The Credit Crunch is a Network Failure

The Credit Crunch is a Network Failure

September 30, 2008 0 Comments

My friend Sonia Arrison, the technology wizard at Pacific Research Institute, asked me to give her my current thinking about how to analyze the current credit crunch as a cascading network failure, a subject I wrote about in Chapters 6 and 7 of my new book.

What? You don’t have a copy of Lessons from a Road Warrior yet? Quelle tragedie! I recommend getting one for every member of your family. In fact, send one to your Congressman too. He obviously needs to read something! You can get one at our website by clicking on the title above. It will be up on Amazon in a week or so.

The current crisis is a perfect example of a massive cascading information network failure.

Markets are so efficient in processing information (using prices to carry information, as Hayek wrote 70 years ago) that when the network fails, and we move to nonprice rationing (credit crunch) the resulting drop in efficiency causes a disruption in both the capital markets and the GDP economy.

In this case, as I have been screaming loudly since the White House passed their useless stimulus program, one big mistake was viewing the issue as a typical macroeconomic problem where people don’t spend enough money so the cure is to boost spending. This crisis is a capital market failure, not a weakness in spending. That’s why we have been having bank failures but no recession (positive GDP.) At least so far.

The capital market problem is that bond market investors lost faith in their ability to predict the cash flows they would receive as owners of the asset-backed securities. With no visibility they could not estimate value. They just backed away from the table.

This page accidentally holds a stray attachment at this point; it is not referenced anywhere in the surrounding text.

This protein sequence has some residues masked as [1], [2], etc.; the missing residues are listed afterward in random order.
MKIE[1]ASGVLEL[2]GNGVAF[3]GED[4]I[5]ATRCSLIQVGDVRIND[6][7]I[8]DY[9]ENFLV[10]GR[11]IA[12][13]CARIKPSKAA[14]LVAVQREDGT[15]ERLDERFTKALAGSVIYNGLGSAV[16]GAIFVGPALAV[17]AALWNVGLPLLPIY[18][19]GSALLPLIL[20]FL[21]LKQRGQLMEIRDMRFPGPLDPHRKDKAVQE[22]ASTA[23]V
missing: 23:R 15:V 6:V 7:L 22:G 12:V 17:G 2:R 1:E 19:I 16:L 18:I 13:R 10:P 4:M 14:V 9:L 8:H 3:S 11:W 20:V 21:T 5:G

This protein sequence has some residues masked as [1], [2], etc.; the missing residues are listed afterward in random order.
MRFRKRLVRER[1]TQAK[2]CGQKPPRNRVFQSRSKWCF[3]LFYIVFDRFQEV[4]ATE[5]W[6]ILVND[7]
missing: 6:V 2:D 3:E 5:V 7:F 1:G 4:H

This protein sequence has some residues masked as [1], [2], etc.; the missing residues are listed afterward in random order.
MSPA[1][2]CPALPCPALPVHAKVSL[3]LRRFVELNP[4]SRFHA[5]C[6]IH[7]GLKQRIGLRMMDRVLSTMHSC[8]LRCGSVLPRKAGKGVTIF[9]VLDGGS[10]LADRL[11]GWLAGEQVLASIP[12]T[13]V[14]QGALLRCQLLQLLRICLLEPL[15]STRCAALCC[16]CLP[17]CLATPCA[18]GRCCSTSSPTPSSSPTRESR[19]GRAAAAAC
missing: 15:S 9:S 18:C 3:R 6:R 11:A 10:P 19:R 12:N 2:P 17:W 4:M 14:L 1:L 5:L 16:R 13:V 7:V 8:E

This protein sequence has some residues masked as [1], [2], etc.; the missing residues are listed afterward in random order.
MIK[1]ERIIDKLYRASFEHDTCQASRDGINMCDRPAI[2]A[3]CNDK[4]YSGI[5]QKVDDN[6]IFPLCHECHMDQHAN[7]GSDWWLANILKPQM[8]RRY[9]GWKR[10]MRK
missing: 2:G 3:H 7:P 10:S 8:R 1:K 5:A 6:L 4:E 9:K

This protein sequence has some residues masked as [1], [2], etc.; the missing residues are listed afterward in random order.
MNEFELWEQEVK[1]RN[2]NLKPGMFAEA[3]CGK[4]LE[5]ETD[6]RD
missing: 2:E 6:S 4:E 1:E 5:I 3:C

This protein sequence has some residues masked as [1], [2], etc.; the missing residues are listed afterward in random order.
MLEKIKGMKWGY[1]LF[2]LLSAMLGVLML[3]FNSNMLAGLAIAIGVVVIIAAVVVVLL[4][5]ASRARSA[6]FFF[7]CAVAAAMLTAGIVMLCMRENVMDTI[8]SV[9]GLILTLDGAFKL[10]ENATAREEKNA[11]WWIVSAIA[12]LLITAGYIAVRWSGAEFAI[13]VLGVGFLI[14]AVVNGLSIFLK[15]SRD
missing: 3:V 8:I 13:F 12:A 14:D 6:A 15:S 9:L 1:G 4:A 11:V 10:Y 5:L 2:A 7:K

Last summer, the day after Blackstone’s IPO. The very next day the financing failed for a large private equity deal. That summer all the headlines were about the banks’ owning of $300 billion of toxic leveraged debt. Next, in August, it spread to mortgage-backed securities.

The asset-backed securities market has a fatal flaw. The securities are created by using historical correlation coefficients to slice a pool of mortgage’s cash flow into pieces with different risk characteristics. The work is done with the Black-Scholes theorem which, like modern portfolio theory and CAPM, assumes that the market for the securities IS ALWAYS IN EQUILIBRIUM, i.e., that there is never a situation of nonprice clearing, never a network failure. But network failures happen, like the October 1987 portfolio insurance crash, the Russian bond default, the S&L crisis and RTC, and LTCM. When correlations change (which the MPT guys have the balls to call six sigma events), as they always do, investors lose all ability to “see” the cash flows they will receive and the market collapses.

Network theory tells us that every network will eventually fail. The robustness of a network, i.e., how frequently, how deeply, and for how long the failure will last is determined by the system’s “architecture”. i.e. by the pattern of connections between the nodes. Networks like our capital market, where a few nodes (the Fed, Treasury, FNMA, Wall Street banks) are connected to a huge number of nodes (smaller banks, companies, mortgage borrowers) is called a “scale free” network. It’s frequency distribution is a power law. When one of the “supernodes” fails everything goes down and the network fails.